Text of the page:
The Associated Press – 2007-05-20 22:59:55
Bush’s Global Impact ‘Worst in History’: Carter
The Associated Press
(May 19, 2007) — Former US president Jimmy Carter has called President George W. Bush’s administration “the worst in history” in international relations, criticizing the White House’s policy of pre-emptive war and its Middle East diplomacy.
The criticism from Carter, which a biographer says is unprecedented for the 39th president, also took aim at Bush’s environmental policies and the administration’s “quite disturbing” faith-based initiative funding.
“I think as far as the adverse impact on the nation around the world, this administration has been the worst in history,” Carter told the Arkansas Democrat-Gazette in a story that appeared in the newspaper’s Saturday editions.
“The overt reversal of America’s basic values as expressed by previous administrations, including those of George H.W. Bush and Ronald Reagan and Richard Nixon and others, has been the most disturbing to me.”
Carter spokeswoman Deanna Congileo confirmed his comments to the Associated Press on Saturday and declined to elaborate. Carter spoke while promoting his new audiobook series, Sunday Mornings in Plains, a collection of weekly Bible lessons from his hometown of Plains, Ga.
“Apparently, Sunday mornings in Plains for former President Carter includes hurling reckless accusations at your fellow man,” said Amber Wilkerson, Republican National Committee spokeswoman. She said it was hard to take Carter seriously because he also “challenged Ronald Reagan’s strategy for the Cold War.”
Carter came down hard on the Iraq war.
“We now have endorsed the concept of pre-emptive war where we go to war with another nation militarily, even though our own security is not directly threatened, if we want to change the regime there or if we fear that some time in the future our security might be endangered,” he said. “But that’s been a radical departure from all previous administration policies.”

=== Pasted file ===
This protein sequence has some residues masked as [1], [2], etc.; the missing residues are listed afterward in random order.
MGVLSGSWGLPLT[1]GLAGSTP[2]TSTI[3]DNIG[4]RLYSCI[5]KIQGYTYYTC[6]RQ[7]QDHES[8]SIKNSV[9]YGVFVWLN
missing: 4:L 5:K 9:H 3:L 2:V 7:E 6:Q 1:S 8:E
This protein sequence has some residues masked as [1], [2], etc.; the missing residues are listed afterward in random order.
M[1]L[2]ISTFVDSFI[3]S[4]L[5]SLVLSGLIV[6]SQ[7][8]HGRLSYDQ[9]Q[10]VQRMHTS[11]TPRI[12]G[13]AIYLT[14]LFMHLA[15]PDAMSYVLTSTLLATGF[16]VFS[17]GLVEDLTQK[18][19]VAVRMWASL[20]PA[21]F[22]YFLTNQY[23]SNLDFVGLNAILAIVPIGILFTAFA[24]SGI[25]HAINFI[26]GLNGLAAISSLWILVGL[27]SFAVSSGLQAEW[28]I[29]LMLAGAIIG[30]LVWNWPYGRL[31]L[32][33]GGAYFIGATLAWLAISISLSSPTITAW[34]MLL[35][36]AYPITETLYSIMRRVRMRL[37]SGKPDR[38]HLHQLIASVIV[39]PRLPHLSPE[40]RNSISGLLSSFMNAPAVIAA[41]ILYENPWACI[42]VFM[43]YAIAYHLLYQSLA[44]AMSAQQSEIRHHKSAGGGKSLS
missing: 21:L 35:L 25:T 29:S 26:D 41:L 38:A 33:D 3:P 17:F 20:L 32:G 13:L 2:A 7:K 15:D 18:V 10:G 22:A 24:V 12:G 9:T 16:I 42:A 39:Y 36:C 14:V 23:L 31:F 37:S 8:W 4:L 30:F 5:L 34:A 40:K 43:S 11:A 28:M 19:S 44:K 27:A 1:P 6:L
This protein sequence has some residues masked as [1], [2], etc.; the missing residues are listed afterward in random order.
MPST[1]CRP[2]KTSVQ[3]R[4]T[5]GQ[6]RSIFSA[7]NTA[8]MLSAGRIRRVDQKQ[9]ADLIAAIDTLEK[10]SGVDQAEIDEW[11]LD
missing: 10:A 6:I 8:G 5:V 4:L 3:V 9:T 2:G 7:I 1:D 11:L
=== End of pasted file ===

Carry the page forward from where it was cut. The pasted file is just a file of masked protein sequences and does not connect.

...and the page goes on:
Comments Unprecedented, Says Biographer
Carter, who won a Nobel Peace Prize in 2002, criticized Bush for having “zero peace talks” in Israel. Carter also said the administration “abandoned or directly refuted” every negotiated nuclear arms agreement, as well as environmental efforts by other presidents. Douglas Brinkley, a Tulane University presidential historian and Carter biographer, described Carter’s comments as unprecedented.
“This is the most forceful denunciation President Carter has ever made about an American president,” Brinkley said. “When you call somebody the worst president, that’s volatile. Those are fighting words.”
Carter also lashed out Saturday at British Prime Minister Tony Blair. Asked how he would judge Blair’s support of Bush, the former president said: “Abominable. Loyal. Blind. Apparently subservient.”
“And I think the almost undeviating support by Great Britain for the ill-advised policies of President Bush in Iraq have been a major tragedy for the world,” Carter told BBC radio.
© The Canadian Press, 2007
Carter Attacks Blair for ‘Blind’ Support of US in Iraq
LONDON (May 19, 2007) — Former US president Jimmy Carter on Saturday attacked outgoing Prime Minister Tony Blair for his “blind” support of the Iraq war, describing it as a “major tragedy for the world”.
In an interview with BBC radio, Carter was asked how he would describe Blair’s attitude to US President George W. Bush. He replied: “Abominable. Loyal, blind, apparently subservient.
“I think that the almost undeviating support by Great Britain for the ill-advised policies of President Bush in Iraq have been a major tragedy for the world.”
Blair, who arrived in Baghdad Saturday on an unannounced visit, has suffered politically and personally since declaring his support for Bush after the September 11, 2001 attacks in the United States.
His backing of the war despite massive public opposition divided his governing Labour Party while the absence of weapons of mass destruction — the basis for war — and apparent manipulation of intelligence eroded trust.